I have no idea regarding the grass or dandelions. It's not something that I've ever used as a food source for my rabbits. We keep ours strictly in-house and there was always such a nice variety of accessible foods that it never occurred to me to try it. :
I imagine you've already done your research regarding an exotic vet (many vets do not treat rabbits, and of those who do, not all are created equal). What I would do, regarding your dietary concerns, would be to contact their office and ask them. There is a tremendous amount of misinformation on the internet and that can be very frustrating when you want to give your pets the best life possible. That being said, I have never had a vet who recommended a pellet diet at all. That's actually something that I didn't learn until I brought in my first rabbit in with GI stasis. That first vet said that we should say our good-byes, so I went to the equivalent of an emergency room for animals. The exotic team saved his life that night, and I received quite a dietary education.
Both of our GI stasis rabbits eventually went on to live beyond the 10 year marker. There could be other causes (excessive grooming causing hair to block the intestines, for example), but a heavy pellet based diet was the more likely cause for both guys to fall ill. Pellet fed rabbits are also more likely to be overweight. I don't know the science behind it, especially when so many brands claim to be made totally of ground up hay bits. :
I recommend that you do fix your animals, especially if you ever plan to have more than just the one. There's a reason that they say that something "multiplies like rabbits", and it's not uncommon to think that you brought home two fluffly little girls/boys from the breeder, only to find a cage full of pink babies a few months later. : Fixed animals are also much easier to introduce to each other. Ask Charlie... Really... We worked on making hers get along for MONTHS.
A fixed boy and a fixed girl make the best pairing. Two males will fight like Hell, as will two females. I'm not saying that same gender pairing isn't possible, but it's not a lot of fun troubleshooting. I've had rabbits that never learned to get along, and I've had pairs who were inseparable. It's all in the personality. Pairing rabbits, especially when one has been an "only child" for an extended period of time can be stressful. Once you have them bonded, it's so worth seeing their friendship and love unfold.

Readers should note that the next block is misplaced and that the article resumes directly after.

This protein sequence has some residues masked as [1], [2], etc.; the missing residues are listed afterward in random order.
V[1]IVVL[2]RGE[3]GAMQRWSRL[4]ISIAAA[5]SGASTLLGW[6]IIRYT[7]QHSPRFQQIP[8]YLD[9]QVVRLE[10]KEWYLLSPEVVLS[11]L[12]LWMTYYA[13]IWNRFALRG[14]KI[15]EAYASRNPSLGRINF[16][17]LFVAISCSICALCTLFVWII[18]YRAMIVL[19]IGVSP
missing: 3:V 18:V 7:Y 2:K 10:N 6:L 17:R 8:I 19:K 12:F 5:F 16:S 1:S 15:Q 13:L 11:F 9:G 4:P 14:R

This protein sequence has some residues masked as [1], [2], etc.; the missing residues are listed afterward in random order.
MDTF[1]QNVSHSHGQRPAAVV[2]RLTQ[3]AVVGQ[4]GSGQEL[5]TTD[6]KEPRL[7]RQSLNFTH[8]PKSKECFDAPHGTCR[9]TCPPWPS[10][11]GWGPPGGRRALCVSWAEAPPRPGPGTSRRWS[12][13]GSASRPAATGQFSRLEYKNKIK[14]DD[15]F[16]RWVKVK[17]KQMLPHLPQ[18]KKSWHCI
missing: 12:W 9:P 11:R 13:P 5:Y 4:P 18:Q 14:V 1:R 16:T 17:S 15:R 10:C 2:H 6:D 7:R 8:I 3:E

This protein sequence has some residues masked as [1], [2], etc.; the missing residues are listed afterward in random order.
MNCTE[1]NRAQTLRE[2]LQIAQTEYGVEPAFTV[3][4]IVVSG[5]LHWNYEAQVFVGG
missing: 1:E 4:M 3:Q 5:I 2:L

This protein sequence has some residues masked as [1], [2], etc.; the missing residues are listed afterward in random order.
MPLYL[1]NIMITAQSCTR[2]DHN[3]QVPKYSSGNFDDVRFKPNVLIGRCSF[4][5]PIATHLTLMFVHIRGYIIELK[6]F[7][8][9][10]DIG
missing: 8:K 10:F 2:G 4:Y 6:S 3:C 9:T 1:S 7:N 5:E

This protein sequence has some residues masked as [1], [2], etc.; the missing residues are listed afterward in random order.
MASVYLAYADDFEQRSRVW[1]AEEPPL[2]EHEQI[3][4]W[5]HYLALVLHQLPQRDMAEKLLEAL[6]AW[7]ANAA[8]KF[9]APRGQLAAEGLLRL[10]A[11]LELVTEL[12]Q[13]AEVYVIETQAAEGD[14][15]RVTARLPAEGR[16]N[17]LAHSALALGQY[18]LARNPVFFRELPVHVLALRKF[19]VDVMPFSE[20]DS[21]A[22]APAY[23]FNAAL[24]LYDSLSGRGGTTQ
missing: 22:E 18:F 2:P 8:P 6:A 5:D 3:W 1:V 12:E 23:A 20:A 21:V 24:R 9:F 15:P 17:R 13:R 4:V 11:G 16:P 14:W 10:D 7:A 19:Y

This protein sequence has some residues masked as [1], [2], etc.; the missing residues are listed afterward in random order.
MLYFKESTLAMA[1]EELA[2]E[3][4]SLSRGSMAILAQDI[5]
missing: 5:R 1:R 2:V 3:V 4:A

You say that your house gets in the 80's. Are you planning on keeping him outside in a hutch, or inside the house with you? Does your home have air conditioning?
He'll chew through cardboard like a candy. You'll have to find something sturdier to keep him from sneaking through the holes. They're REALLY small when you get them. If you're not sure, find something with less space between the bars. I carried my baby (he has many names, but mostly we call him June) home from the breeder in a HAMSTER cage. I used to leave the door of that cage open on the floor of my living room and when he needed a rest, he'd run in to sleep in the wheel.
As far as how often do I feed him fruits or treats... We don't usually plan it. He's at my feet constantly, when I'm in the kitchen. If I drop something, he's there before it hits the floor. He eats a lot more than a spoonful twice a week though. His particular favorites are brussel sprouts, small amounts of kale, ROMAINE (not iceberg--iceberg lettuce can make them very sick) lettuce, apples, bananas.
Even though he shouldn't have them, he also finds the occasional piece of cereal/cookie/crumbs/bread on the floor. You'll never vacuum or sweep again!